Defendant-respondent, third-party plaintiff, Frank Fuse, testified that, prior to the negotiations for the purchase of the residence property, he inspected the property. Joseph Pessina, third-party defendant, showed him the location of the property lines, including the west boundary line. Pessina did not "say anything about an easement." Defendant Fuse had lived about three blocks from the property for twelve years and had passed the residence property "numerous times." He had seen the paved triangular area, and the retaining wall extending "practically to the center walk that led from the sidewalk to the front door" of the residence building. He made no inquiry of Pessina or plaintiff relating to "what right they had to go across the front of the property"; he had known "for a great many years that the property was being used that way"; and he had known "for years" that "this retaining wall and this part of the driveway was so constructed." He "didn't ask a word" until about "six months after we bought the house." Pessina then said "there was an easement on it." Pessina testified that, during the negotiations for the sale of the residence property to defendants, he showed them the property line and "explained the easement to them at that time." Pessina employed the scrivener to prepare the conveyance to defendants. The scrivener testified he was "almost sure nothing was said" about the easement.

(While the third-party defendants, appellants, have not assigned error of the trial court in failing to render a decree reforming their deed to defendants, we may here say we believe the evidence does not justify a decree of the reformation of such conveyance on the ground of mistake. It was not clearly proved the parties to the conveyance had the common intention that an easement was to be excepted from the covenants of the conveyance, and so it should not be said the exception was omitted because of mutual mistake. See generally, 53 C.J., Reformation of Instruments, § 60, pp. 945-947.)

It is urged by appellants that the rule quoted by this court in Missouri Power & Light Co. v. Thomas et ux., 340 Mo. 1022, 102 S.W.2d 564, 566, from Pomeroy, Executor, v. Chicago & Milwaukee Railroad Company, 25 Wis. 641, at page 643, is applicable. The rule is as follows, "Where there is a sale of a tract of land upon which there is an obvious existing easement or burden of any kind, like an ordinary highway, a railroad, or mill-pond, the fair presumption, in the absence of any express provision in the contract upon the subject, is, that both parties act with direct reference to the apparent existing burden, and that the vendor demands, and the purchaser pays, only the value of the land subject to it. This presumption is independent of the question whether the party enjoying the easement has perfected his title as against the vendor or not. Nothing being said upon the subject, they deal with the property in its existing condition, and upon the assumption that it is subject to all the burdens to which it appears to be subject."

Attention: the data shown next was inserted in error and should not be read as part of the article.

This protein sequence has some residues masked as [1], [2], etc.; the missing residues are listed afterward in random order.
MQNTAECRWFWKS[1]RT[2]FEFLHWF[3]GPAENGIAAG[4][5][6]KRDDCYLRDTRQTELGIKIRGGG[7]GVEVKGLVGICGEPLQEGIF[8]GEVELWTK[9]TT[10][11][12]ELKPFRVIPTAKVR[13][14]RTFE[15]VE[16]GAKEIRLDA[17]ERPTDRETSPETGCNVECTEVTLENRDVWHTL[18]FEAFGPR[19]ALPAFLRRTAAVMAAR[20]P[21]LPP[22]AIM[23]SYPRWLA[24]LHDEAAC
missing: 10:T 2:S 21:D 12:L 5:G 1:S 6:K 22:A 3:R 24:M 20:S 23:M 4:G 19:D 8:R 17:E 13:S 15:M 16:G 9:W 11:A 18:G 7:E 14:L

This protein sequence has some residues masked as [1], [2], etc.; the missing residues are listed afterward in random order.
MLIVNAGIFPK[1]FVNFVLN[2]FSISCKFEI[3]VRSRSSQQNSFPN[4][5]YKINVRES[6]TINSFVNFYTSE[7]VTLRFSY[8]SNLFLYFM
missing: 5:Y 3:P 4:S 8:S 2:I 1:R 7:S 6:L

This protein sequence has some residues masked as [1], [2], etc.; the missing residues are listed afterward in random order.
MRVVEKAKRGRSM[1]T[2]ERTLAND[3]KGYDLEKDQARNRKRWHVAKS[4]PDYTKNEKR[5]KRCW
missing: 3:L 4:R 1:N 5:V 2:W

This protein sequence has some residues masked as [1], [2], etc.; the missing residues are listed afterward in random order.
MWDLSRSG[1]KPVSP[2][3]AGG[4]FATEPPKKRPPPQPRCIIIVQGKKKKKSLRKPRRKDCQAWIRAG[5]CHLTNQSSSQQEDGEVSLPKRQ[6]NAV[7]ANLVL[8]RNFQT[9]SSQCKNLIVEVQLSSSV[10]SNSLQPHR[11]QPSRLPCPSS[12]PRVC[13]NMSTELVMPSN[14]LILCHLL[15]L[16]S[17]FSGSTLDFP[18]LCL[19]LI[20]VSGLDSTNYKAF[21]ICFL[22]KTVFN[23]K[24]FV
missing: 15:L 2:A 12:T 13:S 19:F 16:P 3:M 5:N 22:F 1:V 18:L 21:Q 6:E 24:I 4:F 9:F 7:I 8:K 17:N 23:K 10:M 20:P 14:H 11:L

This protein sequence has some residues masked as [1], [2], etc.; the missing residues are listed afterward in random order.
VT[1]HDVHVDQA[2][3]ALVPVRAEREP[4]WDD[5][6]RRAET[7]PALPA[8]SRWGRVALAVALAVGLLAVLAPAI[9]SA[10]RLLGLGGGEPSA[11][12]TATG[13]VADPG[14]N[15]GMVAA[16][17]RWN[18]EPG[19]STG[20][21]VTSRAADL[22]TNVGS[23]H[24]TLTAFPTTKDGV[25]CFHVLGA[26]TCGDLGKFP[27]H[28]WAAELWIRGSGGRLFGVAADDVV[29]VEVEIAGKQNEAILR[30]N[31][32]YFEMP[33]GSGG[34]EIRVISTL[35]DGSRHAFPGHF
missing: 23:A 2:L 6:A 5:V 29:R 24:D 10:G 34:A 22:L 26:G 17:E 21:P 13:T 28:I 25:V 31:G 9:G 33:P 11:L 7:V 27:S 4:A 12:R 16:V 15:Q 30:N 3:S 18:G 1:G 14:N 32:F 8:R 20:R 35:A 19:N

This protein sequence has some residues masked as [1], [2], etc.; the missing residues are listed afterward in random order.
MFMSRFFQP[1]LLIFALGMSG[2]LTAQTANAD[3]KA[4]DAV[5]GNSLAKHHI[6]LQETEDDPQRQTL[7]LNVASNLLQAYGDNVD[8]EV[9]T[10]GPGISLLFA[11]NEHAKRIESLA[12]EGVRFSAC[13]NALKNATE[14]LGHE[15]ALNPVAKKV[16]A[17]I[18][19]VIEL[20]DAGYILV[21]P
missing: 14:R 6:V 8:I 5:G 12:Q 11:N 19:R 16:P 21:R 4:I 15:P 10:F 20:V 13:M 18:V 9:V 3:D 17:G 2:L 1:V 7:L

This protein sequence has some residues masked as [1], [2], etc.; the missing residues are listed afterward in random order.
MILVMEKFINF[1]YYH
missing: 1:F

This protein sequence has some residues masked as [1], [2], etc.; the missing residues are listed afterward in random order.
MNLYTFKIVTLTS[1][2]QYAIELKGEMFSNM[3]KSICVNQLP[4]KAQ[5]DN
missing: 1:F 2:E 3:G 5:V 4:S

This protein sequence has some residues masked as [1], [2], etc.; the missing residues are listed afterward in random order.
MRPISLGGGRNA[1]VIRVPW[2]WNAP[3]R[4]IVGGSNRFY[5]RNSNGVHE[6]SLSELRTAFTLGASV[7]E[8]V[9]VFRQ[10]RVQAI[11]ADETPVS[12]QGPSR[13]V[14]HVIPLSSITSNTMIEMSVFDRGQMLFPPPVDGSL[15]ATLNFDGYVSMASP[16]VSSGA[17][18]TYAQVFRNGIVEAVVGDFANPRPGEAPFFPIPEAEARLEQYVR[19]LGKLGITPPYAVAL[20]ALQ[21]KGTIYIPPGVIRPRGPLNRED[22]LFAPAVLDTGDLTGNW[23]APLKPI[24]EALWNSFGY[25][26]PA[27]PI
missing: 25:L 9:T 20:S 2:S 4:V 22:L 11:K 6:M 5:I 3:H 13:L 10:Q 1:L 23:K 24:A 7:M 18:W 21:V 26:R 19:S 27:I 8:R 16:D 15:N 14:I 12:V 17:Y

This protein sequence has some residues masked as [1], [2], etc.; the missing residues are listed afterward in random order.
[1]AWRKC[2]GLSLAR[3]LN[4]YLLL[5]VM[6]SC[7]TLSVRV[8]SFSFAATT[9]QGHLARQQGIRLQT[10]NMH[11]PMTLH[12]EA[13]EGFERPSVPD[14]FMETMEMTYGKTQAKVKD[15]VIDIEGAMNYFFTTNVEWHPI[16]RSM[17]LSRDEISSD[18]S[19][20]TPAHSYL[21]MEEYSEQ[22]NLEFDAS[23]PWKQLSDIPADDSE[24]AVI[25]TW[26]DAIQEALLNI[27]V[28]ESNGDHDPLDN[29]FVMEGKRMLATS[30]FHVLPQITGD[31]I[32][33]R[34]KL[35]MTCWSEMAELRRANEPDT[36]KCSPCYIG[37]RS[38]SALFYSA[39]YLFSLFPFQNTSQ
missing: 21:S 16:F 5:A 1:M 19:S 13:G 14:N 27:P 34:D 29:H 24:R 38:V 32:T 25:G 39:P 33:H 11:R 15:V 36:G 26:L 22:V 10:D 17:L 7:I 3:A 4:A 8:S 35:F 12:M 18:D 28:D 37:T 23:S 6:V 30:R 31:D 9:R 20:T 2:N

We consider the rule inapplicable here. In Missouri Power & Light Co. v. Thomas et ux., supra, the defendants had purchased at a sheriff's sale in partition. The facts may have justified a finding that the plaintiff was vested with title to an easement by prescriptive user; and the purchasers, defendants, did not acquire the property by a conveyance with covenants of title. In any event, the quoted Wisconsin rule, we believe, is only applicable where there is an existing easement by grant, express or implied. The general application of the rule stated by the Supreme Court of Wisconsin would compel the general recognition of a corollary rule as follows, "that purchasers of property obviously and notoriously subjected at the time to some right of easement or servitude affecting its physical condition, take it subject to such right, without any express exceptions in the conveyance; and that the vendors are not liable on their covenants by reason of its existence." Kutz v. McCune, 22 Wis. 628, 99 Am.Dec. 85. This may be the law of Wisconsin, but it is not the law of Missouri. See now Kellogg v. Malin, 50 Mo. 496, 11 Am.Rep. 426, and 62 Mo. 429; Williamson *506 v. Hall, 62 Mo. 405; Whiteside v. Magruder, 75 Mo.App. 364; Farrington v. Tourtelott, C.C., 39 F. 738; 14 Am.Jur. Covenants, Conditions and Restrictions, § 105, pp. 551-552.